The rat rumbled through the kitchen, eating everything he could find. The rat ate our peanut butter and popcorn. The rat ate our cereal and pretzels. Then he ate our oatmeal and assorted nuts. The rat ate simply anything. We set out several traps but none worked. The traps were too small, and the rat was too smart. He ate the bait and kept moving.
The rat didn’t fit under the kitchen cabinets, where the other vermin lived, so he sat on our couch with his tail dangling off the plaid cushion. He munched on our baked lays and diet cookies and complained bitterly, unceasingly, about our low-fat food products.
“We are obese,” my husband said to the rat. “And unhealthy. It’s either the diet snacks or gastric bypass.”
The rat gave my husband the finger.
“I still want the bypass,” I said. My friend at work had it done. For lunch she eats half a cracker and is full. She lost twenty-five pounds in one week.
“You want surgery, and I want a milkshake,” the rat said.
“I’m glad we don’t have a child,” my husband said. “What with this rat around, and our obesity. What would a child think?”
“Oh, it would be okay,” the rat said. “You could get the kid a dog, that would keep him busy. A dog is a nice animal.”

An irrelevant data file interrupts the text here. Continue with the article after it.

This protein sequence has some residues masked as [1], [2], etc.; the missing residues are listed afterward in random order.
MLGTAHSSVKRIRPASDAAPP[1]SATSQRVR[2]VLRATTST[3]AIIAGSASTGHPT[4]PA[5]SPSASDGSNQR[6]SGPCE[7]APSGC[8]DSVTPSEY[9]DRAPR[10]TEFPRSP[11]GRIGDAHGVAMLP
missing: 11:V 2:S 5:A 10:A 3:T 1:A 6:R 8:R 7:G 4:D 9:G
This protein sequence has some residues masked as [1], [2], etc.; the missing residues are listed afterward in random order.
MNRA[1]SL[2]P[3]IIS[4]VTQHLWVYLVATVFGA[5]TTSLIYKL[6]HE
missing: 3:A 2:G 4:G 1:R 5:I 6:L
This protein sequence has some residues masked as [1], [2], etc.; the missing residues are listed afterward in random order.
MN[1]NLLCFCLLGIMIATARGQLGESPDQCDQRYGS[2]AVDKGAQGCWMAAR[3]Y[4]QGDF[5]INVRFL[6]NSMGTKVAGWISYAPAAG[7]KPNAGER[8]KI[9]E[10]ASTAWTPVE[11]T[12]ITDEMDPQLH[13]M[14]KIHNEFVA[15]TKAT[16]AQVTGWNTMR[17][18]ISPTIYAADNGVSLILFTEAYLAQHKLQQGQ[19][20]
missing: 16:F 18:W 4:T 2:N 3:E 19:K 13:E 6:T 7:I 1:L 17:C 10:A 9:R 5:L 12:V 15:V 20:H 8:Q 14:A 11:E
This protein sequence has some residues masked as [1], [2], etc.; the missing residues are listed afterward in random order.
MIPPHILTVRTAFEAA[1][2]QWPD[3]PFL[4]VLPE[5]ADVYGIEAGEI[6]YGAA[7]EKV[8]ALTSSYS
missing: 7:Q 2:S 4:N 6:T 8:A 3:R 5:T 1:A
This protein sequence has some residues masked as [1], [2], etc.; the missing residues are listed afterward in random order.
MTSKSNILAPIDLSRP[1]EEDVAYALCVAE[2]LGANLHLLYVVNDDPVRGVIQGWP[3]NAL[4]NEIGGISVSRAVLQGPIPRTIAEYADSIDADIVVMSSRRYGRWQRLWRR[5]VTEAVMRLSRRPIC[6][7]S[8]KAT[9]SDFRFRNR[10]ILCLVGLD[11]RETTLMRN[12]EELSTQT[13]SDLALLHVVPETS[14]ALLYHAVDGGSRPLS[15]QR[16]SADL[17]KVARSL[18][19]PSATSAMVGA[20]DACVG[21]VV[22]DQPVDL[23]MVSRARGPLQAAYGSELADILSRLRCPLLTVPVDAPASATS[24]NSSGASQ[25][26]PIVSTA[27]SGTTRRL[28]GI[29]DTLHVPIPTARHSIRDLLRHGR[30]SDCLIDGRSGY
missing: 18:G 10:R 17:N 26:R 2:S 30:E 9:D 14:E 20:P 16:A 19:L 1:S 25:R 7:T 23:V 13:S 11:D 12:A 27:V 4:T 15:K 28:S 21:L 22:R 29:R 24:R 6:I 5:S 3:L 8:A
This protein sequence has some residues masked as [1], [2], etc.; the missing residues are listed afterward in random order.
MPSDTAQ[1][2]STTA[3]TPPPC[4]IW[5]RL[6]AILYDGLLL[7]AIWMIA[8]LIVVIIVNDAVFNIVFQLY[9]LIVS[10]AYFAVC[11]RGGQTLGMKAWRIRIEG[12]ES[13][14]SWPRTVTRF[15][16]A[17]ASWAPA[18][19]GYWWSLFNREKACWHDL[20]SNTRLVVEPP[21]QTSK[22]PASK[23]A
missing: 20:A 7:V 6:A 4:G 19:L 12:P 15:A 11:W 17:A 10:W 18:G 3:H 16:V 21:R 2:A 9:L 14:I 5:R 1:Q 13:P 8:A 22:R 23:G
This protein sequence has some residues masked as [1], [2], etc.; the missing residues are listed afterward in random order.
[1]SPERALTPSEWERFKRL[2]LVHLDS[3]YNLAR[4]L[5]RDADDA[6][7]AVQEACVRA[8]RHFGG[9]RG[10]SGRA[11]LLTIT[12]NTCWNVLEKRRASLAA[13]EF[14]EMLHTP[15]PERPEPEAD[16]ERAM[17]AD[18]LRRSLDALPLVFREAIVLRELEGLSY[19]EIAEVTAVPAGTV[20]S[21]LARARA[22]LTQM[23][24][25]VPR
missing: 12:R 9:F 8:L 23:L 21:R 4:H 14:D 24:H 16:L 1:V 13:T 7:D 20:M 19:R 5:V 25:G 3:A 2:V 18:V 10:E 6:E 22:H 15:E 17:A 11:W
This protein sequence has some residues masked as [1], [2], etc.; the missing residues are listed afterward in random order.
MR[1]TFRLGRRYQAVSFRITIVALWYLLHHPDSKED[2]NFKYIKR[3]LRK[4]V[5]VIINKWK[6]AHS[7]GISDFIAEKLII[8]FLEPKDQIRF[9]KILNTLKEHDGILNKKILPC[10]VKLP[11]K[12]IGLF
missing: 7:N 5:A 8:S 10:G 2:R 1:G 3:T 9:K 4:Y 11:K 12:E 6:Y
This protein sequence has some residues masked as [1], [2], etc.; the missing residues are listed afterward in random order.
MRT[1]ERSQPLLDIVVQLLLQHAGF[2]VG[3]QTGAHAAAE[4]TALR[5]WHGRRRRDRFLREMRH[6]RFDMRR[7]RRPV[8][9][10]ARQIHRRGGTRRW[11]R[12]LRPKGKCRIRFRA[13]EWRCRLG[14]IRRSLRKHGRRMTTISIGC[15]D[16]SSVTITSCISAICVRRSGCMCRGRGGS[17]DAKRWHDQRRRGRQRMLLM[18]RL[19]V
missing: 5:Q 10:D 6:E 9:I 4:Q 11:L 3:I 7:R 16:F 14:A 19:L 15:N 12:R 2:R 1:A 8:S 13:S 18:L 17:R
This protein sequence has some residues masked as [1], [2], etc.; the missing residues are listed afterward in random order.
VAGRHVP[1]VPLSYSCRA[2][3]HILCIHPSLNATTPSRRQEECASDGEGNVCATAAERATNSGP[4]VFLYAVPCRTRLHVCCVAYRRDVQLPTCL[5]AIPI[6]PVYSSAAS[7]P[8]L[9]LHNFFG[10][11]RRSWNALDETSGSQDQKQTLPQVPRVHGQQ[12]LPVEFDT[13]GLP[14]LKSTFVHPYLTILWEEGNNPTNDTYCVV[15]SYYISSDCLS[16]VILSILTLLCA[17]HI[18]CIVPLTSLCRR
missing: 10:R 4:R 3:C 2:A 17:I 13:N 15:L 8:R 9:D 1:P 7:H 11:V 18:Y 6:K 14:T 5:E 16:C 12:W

My husband started crying then. He had his face in his hands. I was pregnant once, but lost the baby. Sometimes my husband got emotional about it.
The rat placed his paw on my husband’s back and patted him. He went over to the stereo and turned on some adult contemporary music.
“You two need to rekindle your romance,” the rat said. He urged my husband off the couch.
“Why don’t you dance with her?” the rat said to him. “Go on, put your arms around her.”
My husband stretched his arms and wrapped them around my back. He stroked my hair. We moved around the living room to the sounds of a piano.
The rat watched for a while and then huffed off to the kitchen, always scavenging.